Our History

The history of Portland College

Our History

The college was founded by Winifred, Duchess of Portland (1863-1954) who had nursed injured veterans in her home at Welbeck Abbey during the First World War and was responsible for many acts of charity connected with miners’ welfare in the area.

Her experiences in supporting injured veterans and miners led to the creation of Harlow Wood Orthopaedic Hospital in 1929.

Working with the hospital’s chief, a renowned surgeon Alan Malkin, the Duchess developed a plan to open a training college that could complete the work of rehabilitation – giving injured working men a new trade that would make them economically independent once more.

The Second World War and the 1944 Disabled Persons (Employment) Act gave further impetus to this project and by 1946 a Committee was established to develop the plan and raise the necessary money. With a gift of land from the Duke of Portland rapid progress was made and on the 29th June 1949 Princess Elizabeth laid the foundation stone of the College which opened for business on 24th July 1950. In 1974 Her Majesty the Queen became our Patron, cementing her association with the College throughout its life.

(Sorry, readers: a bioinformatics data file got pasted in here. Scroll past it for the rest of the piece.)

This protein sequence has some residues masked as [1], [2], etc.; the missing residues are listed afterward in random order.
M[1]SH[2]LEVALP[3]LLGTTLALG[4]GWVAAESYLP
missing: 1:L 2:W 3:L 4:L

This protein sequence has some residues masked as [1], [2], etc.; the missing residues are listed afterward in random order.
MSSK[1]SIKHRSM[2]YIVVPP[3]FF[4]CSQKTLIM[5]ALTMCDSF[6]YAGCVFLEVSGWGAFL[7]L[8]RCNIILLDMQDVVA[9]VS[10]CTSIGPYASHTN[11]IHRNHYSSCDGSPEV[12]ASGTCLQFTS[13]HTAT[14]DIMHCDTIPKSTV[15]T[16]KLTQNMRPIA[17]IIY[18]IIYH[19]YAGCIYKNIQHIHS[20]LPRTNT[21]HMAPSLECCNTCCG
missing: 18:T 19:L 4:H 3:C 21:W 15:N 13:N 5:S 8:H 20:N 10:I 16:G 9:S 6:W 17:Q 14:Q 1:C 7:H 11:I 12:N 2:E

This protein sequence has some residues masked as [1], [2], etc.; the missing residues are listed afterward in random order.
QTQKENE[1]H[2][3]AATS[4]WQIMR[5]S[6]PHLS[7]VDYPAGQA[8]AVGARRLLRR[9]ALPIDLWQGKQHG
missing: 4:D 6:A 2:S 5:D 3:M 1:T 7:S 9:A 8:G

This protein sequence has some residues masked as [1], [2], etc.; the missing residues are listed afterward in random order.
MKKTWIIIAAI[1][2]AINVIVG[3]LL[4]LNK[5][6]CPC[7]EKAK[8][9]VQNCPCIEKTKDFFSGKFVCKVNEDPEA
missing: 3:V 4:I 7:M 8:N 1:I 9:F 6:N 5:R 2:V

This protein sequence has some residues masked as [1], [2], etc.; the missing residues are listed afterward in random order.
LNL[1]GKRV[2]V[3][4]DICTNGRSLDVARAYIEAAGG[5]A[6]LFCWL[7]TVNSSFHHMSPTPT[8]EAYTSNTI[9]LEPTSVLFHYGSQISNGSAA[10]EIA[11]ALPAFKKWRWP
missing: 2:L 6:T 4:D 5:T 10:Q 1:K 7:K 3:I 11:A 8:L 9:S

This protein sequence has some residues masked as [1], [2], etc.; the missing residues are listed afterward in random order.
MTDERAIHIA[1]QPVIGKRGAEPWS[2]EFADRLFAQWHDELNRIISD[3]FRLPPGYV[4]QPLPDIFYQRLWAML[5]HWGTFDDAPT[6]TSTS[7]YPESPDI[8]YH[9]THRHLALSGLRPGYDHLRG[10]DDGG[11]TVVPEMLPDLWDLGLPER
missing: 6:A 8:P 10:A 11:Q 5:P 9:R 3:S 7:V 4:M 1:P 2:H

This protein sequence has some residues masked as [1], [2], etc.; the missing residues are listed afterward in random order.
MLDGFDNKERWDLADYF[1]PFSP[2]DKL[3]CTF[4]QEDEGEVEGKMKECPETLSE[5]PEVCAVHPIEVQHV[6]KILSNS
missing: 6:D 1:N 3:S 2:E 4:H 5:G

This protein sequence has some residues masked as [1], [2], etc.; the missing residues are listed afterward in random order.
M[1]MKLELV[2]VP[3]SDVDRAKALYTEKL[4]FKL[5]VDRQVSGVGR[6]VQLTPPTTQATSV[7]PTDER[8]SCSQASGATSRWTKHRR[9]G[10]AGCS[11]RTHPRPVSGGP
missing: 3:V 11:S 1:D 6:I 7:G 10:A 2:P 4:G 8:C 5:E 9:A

The original mission still inspires the core work today;

“To maximise the ability and minimise the effects of disability of students through the provision of opportunities for learning in an inclusive specialist residential environment giving individuals empowerment through employment, independence and integration.”

Thank you so much for taking such great care of our daughter this last year. We were able to relax knowing she was with people who care about her

Parent of a learner